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State arts agencies — key players within the U.S. system of public support for the arts — face growing economic, political, and demographic challenges to the roles and missions they adopted when founded in the mid-1960s. This report, the fourth and final in a multiyear study, looks at state arts agencies' efforts to rethink their roles and missions, reflecting on what the changes may mean for the direction of state arts policy. Drawing on readings, discussions, and analyses conducted for the study, the author concludes that if current trends and strategies continue, future state arts policy is likely to focus more on developing the creative economy, improving arts education, and encouraging a broader spectrum of state residents to participate in the arts. To achieve these goals, state arts agencies will likely become more involved in policy advocacy, coalition building, convening, and gathering and disseminating information than in grantmaking. The transition to this future poses some risks for the agencies and for the arts community, but it also offers the opportunity to more effectively promote the conditions in which the arts can thrive.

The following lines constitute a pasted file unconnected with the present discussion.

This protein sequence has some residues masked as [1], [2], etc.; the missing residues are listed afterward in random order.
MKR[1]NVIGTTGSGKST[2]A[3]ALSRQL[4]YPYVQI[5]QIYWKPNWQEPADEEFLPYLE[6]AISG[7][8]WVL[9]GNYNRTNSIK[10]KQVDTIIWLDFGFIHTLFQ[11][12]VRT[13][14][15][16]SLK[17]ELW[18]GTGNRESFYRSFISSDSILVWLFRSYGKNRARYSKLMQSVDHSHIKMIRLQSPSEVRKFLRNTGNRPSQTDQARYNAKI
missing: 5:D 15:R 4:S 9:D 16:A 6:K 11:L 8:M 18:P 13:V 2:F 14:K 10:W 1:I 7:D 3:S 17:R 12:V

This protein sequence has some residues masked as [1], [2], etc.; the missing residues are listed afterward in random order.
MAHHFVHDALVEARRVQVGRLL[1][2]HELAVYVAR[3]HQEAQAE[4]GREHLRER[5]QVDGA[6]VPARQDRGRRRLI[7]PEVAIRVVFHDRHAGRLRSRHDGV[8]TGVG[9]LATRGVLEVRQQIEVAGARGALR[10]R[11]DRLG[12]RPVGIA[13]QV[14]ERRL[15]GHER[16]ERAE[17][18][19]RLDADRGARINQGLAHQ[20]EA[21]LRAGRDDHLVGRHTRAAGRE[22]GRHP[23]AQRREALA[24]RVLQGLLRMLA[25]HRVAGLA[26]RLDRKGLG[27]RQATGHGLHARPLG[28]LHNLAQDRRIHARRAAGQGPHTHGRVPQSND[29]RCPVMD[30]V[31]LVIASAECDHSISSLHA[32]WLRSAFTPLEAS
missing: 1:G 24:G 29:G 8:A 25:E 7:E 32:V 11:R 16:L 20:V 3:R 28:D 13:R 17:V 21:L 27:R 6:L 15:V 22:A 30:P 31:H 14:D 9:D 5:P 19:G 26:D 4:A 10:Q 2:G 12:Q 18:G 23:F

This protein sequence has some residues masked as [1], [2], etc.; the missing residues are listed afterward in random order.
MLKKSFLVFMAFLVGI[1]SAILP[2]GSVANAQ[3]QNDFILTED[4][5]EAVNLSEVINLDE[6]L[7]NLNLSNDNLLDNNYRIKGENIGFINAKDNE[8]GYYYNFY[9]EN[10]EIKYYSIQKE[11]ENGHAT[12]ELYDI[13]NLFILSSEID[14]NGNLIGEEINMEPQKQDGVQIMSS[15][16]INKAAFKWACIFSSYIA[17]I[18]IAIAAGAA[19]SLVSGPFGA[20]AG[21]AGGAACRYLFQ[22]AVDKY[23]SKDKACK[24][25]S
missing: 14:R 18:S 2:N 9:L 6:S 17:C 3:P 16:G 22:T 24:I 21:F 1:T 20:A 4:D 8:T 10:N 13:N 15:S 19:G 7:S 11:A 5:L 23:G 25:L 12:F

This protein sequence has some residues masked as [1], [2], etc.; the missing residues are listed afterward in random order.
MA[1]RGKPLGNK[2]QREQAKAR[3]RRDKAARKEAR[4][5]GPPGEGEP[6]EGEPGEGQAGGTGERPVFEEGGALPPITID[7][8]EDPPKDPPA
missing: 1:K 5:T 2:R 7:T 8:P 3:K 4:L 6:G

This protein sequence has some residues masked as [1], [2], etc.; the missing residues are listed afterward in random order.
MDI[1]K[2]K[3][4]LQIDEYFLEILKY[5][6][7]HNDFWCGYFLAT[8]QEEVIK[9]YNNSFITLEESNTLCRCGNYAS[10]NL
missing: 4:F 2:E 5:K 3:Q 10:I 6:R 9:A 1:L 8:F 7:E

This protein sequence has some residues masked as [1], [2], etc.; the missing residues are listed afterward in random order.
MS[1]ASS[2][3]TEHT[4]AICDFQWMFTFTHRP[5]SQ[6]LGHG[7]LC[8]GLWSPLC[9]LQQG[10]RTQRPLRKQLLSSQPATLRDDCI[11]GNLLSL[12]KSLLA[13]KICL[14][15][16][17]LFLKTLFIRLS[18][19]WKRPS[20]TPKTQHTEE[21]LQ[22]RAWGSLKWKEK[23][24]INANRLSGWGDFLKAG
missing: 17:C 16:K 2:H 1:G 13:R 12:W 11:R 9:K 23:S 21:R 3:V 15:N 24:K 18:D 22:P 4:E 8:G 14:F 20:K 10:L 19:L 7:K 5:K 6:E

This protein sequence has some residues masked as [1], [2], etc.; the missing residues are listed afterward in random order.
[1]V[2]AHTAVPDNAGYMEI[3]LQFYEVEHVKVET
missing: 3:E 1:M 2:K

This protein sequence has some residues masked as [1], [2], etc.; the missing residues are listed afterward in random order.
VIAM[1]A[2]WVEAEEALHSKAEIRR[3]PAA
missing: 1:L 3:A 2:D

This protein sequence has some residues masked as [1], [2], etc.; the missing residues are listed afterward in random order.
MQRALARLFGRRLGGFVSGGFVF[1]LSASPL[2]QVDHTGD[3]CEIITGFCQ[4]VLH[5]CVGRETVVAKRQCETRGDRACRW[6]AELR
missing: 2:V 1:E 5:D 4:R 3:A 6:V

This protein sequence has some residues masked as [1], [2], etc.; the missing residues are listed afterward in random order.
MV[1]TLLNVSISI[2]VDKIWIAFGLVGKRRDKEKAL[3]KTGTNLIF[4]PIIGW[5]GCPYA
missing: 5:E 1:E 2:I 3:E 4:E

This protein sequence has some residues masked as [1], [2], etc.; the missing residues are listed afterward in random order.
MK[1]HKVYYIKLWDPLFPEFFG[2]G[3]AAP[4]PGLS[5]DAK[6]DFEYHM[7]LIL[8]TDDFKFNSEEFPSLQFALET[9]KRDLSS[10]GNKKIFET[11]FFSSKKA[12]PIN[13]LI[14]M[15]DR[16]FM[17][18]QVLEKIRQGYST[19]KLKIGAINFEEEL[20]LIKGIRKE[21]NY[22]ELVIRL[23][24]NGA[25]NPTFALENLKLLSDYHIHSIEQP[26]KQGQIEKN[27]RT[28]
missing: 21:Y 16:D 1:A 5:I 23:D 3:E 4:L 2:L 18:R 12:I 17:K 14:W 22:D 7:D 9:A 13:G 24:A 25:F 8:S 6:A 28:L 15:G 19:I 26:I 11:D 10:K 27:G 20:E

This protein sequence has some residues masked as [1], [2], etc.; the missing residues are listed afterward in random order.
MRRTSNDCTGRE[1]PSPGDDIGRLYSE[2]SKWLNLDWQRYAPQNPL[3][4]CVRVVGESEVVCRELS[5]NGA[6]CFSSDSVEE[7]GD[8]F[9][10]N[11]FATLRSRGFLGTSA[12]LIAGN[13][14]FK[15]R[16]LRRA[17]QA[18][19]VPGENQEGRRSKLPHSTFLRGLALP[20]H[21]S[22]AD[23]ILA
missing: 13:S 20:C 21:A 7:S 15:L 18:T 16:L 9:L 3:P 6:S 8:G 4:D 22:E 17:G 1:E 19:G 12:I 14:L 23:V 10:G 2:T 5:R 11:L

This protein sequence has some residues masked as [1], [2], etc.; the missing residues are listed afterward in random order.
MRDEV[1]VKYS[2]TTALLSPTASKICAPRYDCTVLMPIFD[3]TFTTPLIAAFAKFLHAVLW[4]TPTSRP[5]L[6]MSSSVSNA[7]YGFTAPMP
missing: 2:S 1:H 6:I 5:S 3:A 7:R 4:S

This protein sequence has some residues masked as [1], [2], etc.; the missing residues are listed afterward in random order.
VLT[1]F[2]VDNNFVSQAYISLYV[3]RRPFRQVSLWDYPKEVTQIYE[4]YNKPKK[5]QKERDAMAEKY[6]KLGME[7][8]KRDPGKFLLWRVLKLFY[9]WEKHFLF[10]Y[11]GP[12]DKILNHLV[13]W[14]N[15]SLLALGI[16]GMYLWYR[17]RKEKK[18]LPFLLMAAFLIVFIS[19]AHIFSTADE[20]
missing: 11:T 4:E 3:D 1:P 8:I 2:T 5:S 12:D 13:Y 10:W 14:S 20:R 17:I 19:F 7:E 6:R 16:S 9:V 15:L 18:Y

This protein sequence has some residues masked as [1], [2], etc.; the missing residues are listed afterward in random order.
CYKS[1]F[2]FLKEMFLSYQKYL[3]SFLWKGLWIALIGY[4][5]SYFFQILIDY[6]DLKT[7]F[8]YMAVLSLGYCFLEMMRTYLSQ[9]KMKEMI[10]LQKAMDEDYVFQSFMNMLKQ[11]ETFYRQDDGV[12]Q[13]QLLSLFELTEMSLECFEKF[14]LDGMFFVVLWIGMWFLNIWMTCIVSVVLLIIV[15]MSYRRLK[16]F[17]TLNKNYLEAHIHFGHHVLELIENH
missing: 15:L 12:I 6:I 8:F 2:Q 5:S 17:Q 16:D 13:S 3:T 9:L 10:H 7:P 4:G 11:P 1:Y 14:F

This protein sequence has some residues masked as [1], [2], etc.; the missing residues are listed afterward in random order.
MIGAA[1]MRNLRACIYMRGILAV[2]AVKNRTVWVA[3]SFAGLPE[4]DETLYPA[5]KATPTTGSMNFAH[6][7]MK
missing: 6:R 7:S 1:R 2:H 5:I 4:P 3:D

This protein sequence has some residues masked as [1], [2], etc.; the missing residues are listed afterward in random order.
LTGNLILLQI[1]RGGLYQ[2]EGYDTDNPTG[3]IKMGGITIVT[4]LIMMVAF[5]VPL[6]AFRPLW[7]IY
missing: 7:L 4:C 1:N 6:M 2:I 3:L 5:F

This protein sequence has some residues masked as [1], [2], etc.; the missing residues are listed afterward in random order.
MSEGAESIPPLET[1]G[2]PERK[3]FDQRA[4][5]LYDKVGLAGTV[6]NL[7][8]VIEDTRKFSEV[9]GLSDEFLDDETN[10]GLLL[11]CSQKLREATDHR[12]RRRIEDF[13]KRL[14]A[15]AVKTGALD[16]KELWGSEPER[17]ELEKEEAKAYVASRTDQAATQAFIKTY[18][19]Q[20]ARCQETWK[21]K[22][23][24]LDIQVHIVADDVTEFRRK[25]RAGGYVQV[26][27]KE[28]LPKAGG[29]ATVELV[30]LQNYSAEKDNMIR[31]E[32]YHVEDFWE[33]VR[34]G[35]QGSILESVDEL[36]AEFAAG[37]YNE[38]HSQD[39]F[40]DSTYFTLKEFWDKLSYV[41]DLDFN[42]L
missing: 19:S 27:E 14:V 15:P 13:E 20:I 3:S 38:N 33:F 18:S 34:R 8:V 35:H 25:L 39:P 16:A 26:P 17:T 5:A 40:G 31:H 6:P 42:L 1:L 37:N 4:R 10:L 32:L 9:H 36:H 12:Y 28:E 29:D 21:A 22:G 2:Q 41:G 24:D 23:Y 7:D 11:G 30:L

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Table of Contents

  • Chapter One

    Introduction

  • Chapter Two

    Three Strategies of Forward-Looking SAAs

  • Chapter Three

    Conclusions

Research conducted by

The research in this report was produced within RAND Education and commissioned by The Wallace Foundation as part of its State Arts Partnerships for Cultural Participation (START) initiative.

This report is part of the RAND Corporation monograph series. RAND monographs present major research findings that address the challenges facing the public and private sectors. All RAND monographs undergo rigorous peer review to ensure high standards for research quality and objectivity.

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